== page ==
Below on the left is the Kharkiv map showing the most densely targeted area between February and July 2022 highlighted in pink. The right shows the angles obtained from observing the crater location and nearby damaged, or undamaged, buildings shelled in June 2022.

Figure 10: Comparison of the map on the left showing the highest density area of civilian infrastructure damage due to Russian shelling from February to July 2022, and the analysis of the possible firing angle of the projectiles that targeted educational facilities in Kharkiv in June 2022.

The Centre for Information Resilience's Russia-Ukraine monitor map provides data on Russian firing positions. All the dark dots on the map signal verified and geolocated footage and photos gathered between February and July 2022 which feature Russian military vehicles equipped with projectiles that are positioned towards the Ukrainian border.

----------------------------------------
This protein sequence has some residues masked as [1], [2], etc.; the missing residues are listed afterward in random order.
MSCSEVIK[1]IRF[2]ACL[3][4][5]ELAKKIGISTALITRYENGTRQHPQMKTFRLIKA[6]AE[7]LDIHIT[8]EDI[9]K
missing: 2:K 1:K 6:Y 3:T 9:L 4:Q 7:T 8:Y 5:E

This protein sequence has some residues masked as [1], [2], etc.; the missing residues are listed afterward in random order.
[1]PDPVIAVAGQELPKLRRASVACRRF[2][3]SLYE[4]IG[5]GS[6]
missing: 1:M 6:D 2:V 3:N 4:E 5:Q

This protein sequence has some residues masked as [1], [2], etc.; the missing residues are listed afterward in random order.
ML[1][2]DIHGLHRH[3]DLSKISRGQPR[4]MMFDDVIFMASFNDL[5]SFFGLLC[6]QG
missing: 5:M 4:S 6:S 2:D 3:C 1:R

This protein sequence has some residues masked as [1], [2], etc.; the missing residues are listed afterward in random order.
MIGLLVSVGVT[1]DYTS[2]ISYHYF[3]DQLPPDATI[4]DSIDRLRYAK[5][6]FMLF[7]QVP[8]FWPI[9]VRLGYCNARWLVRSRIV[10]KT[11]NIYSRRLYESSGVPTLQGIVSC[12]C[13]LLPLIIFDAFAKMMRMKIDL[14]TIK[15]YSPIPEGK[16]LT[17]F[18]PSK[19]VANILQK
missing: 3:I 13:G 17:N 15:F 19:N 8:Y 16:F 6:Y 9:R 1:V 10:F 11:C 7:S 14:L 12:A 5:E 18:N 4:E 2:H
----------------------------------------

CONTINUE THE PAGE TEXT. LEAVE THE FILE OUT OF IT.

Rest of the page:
Below is a map showing that the geolocated Russian firing positions fall within the possible firing angle range established through EoR's analysis of civilian infrastructure damage.

Figure 11: Map showing the verified and geolocated location of the Russian firing positions between February and July 2022, and the possible firing angle previously established through civilian infrastructure damage analysis.

A CNN report in collaboration with the Centre for Information Resilience, analysed projectile flight trajectories targeting civilian infrastructure in Kharkiv in late February.

Using open source data, a number of firing sites within the Belgorod region in Russia were identified, which allowed investigators to determine the specific artillery brigade responsible for the attacks on civilian property.